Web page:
This app lets stores create a digital line so you don’t have to wait so close to other customers

By Adele Peters

Instead of waiting in the long lines that stretch around your local grocery store during the pandemic—and hoping that the somewhat arbitrary six-foot rule for social distancing protects you from the customer coughing behind you—it may soon be easier to wait in a virtual line. A new app, Safe Queue, is designed to allow stores to manage the flow of customers digitally, so that customers can wait inside their cars or in a nearby park until it’s time to shop.

“I thought somebody should fix this,” says developer Dave Chura, who decided to create the app for IBM’s Call for Code Global Challenge. The app, which is one of three winning solutions in the challenge, is GPS-based and knows when you’re within 1,000 feet of a store with the technology enabled. “As soon as you get close enough, you simply tap on a big green indicator and it puts you in the Safe Queue line, a virtual line,” Chura says. “And then you can park your car or go someplace that you think is safe far away from the store.”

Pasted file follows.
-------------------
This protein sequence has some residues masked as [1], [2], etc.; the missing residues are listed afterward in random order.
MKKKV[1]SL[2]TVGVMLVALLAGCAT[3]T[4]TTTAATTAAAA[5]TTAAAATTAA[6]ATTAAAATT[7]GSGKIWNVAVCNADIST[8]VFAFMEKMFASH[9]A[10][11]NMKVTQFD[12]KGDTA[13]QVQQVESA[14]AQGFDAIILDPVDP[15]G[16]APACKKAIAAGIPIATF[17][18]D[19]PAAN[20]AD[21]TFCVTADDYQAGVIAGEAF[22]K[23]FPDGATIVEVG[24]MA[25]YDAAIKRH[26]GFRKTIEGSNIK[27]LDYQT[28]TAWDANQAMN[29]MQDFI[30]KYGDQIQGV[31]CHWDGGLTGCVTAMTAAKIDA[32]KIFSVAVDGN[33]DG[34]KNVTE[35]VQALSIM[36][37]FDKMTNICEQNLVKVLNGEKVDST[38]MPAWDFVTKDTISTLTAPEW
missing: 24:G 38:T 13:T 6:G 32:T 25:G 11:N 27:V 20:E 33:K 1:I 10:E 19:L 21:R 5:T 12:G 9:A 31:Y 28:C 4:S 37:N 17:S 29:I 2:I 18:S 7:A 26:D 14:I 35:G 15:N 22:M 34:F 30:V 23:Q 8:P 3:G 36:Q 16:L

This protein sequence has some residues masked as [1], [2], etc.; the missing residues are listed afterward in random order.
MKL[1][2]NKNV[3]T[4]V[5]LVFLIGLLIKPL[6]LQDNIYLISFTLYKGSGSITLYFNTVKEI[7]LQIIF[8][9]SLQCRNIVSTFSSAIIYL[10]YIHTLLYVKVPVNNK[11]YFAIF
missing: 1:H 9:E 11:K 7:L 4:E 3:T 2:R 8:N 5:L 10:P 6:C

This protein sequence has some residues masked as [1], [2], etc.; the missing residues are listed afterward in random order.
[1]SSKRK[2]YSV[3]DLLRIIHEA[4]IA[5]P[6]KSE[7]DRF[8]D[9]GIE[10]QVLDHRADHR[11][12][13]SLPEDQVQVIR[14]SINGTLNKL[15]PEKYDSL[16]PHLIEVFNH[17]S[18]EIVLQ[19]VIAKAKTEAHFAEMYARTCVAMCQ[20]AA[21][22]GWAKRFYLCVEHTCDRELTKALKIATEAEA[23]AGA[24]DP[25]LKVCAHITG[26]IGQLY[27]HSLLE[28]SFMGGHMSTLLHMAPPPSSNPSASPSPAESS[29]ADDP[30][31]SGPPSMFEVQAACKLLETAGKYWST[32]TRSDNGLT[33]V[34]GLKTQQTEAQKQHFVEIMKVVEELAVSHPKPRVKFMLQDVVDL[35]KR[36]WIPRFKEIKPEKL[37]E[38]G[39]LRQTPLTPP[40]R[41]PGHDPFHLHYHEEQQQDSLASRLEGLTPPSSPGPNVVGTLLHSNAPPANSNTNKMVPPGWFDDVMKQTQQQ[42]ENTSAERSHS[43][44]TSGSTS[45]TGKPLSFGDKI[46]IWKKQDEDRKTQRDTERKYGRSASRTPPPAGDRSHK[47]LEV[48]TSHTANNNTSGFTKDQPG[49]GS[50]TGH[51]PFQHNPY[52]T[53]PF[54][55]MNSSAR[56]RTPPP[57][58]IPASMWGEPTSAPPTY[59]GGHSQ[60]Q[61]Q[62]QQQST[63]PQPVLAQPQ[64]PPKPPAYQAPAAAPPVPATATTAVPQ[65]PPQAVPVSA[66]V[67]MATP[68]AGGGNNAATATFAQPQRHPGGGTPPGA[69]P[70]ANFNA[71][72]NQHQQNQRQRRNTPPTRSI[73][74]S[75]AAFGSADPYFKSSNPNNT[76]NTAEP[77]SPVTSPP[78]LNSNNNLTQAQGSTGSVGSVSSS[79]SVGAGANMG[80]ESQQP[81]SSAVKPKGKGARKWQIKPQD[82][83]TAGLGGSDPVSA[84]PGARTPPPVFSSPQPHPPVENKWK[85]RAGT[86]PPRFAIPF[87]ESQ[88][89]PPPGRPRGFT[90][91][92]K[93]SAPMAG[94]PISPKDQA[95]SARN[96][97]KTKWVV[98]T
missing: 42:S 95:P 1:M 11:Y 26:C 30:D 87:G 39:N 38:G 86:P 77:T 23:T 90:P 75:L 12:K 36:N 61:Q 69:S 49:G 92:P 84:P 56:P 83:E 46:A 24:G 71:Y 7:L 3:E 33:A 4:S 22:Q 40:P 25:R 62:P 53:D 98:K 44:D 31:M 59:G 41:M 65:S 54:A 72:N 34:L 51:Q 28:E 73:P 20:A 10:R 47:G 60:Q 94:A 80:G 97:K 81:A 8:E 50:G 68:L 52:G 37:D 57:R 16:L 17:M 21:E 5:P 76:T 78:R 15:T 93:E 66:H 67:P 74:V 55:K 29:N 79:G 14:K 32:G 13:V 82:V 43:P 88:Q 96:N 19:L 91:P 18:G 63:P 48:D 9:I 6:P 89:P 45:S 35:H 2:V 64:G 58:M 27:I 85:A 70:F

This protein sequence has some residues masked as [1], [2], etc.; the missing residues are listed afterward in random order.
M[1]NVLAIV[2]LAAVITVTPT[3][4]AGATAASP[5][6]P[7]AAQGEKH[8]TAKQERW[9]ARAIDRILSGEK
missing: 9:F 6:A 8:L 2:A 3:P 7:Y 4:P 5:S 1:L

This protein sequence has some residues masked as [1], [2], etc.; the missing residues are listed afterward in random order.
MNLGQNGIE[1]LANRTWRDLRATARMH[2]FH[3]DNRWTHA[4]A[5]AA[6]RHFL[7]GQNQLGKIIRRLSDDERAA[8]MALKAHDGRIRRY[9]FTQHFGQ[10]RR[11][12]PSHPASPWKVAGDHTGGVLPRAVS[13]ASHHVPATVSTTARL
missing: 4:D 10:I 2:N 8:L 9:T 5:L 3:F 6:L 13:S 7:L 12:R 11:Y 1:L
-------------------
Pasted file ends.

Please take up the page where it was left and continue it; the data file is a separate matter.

This app lets stores create a digital line so you don’t have to wait so close to other customers | DeviceDaily.com
[Prototype screenshots: SafeQueue]

Stores will manage their lines through the app, and customers will get a notification when they’re at the front of the line. Both customers and grocery store workers will get more protection from one another. “The folks who are working at these stores are probably better off if you are waiting far away as well, so they don’t have to endure lots of people around during their long shifts,” Chura says. As more stores begin to reopen and the six-foot economy expands, the app can also be used at other retailers, and it eventually could be used at locations such as polling places.

The technology is similar to existing apps that restaurants use to manage customers waiting for tables—for instance, Waitwhile, which is now working with some grocery stores to manage lines in a similar way. But it doesn’t require anyone to register to use the service. “You don’t have to sign up. You don’t have to register. You don’t have to provide any information at all,” Chura says. “In fact, you just have to go near the store. It’s really anonymous. And I’m a strong privacy advocate. So making it anonymous was important to me.”

He also wants the service to be free, so there are no barriers to using it. IBM is helping Chura with the final steps of submitting the app to the App Store and Google Play and connecting with major retailers that most need it now, so that it can be available as quickly as possible.

 

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